I had high hopes for the next Democratic president. They have been dashed pdq with the debates and the front runner’s rhetoric on the campaign trail. It appears both the major parties have completely and utterly rejected their dutiful role in screening candidates ensuring only the very best for the meeting the nation’s needs would be championed. Electability and the ability to rake in enormous 100’s of millions of dollars is both the major party’s main function.

Which leaves too many America voters wanting ‘None of the Above’ on the Ballot.

Posted by: David R. Remer at November 20, 2007 12:42 PM
Comment #238774

A barrel of oil is hovering in the $90’s and begging for an opportunity to go to $120. The dollar is verging on collapse and it is looking like OPEC may help it along. Chinese government companies are competing with capitalist corporations around the globe and winning more and more. The Middle East has never been more unstable. What more proof is needed that the surge is working?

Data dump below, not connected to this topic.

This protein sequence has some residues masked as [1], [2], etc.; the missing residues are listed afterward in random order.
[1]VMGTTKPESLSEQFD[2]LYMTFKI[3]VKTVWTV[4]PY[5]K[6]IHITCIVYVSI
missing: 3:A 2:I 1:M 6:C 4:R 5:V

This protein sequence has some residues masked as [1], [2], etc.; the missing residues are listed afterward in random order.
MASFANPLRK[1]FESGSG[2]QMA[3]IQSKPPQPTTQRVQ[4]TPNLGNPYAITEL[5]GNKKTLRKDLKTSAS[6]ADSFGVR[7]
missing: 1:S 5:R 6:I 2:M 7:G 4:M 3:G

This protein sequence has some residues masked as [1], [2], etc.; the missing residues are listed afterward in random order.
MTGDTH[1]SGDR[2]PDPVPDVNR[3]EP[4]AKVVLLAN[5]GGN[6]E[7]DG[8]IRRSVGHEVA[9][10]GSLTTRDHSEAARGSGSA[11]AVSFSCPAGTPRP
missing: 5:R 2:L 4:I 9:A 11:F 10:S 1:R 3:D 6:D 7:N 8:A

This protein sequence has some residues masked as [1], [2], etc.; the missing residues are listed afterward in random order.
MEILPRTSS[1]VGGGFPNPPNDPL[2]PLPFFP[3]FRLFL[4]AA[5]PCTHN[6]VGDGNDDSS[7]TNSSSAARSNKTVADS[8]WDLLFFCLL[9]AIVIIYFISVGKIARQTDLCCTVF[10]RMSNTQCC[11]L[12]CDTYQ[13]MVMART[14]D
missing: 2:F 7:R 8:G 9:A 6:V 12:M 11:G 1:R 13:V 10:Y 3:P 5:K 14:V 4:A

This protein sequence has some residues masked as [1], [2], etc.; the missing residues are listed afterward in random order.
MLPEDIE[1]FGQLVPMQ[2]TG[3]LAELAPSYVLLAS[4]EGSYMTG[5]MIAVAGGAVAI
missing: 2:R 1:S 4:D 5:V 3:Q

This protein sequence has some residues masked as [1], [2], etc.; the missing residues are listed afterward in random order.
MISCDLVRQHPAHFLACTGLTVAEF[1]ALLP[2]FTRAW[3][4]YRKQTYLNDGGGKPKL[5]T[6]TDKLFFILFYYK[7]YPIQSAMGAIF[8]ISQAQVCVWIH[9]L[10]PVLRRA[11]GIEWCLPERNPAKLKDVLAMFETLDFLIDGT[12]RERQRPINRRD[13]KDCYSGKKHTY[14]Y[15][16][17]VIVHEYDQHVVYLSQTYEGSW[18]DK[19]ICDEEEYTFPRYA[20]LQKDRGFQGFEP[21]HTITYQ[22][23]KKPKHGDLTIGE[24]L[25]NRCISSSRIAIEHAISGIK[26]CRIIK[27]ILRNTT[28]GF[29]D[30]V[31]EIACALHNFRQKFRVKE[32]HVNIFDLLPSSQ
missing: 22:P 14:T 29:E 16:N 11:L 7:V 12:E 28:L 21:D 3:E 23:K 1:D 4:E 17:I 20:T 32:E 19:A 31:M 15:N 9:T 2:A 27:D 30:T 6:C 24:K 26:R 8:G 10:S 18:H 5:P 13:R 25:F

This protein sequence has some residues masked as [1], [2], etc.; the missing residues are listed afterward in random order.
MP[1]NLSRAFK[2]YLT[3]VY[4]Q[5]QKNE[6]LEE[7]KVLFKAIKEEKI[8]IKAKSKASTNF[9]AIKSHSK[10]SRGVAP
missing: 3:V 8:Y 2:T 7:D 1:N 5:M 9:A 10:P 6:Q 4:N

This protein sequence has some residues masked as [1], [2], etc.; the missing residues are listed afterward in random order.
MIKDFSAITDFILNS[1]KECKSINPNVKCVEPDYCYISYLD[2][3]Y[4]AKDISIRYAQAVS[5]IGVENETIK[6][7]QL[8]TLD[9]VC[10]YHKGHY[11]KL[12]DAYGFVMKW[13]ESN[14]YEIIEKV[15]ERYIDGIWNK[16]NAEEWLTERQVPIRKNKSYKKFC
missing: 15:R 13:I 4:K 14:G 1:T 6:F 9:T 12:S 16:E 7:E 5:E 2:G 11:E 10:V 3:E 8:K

Posted by: jlw at November 20, 2007 12:47 PM
Comment #238780

David R. Remer-
None of the above is what got us into this crappy situation. When people vote, vote often, and politicians see that their words and deeds matter to them, they will react accordingly out of survival instinct, if not out of some sympathy with the beliefs of their constituents.

If you don’t vote, Then the politicians will satisfy those who do pay attention. Often, this will mean the party faithful, the people who see it as their duty to go out there and elect their party-members and re-elect them.

Call it the theory of political natural selection: politicians live and die according to the pressures of the voting environment. Every environment builds up in parts to it’s general state. In nature, an environment can be cold and dry, cold and wet, it can have thin soils or thick, no seasons, two seasons, or four. It can have other competitors and predators moving about, etc, etc.

When we go “none of the above” we ask to be screwed. Whatever you’re going to do, you say, do it to me, I’m powerless to stop you.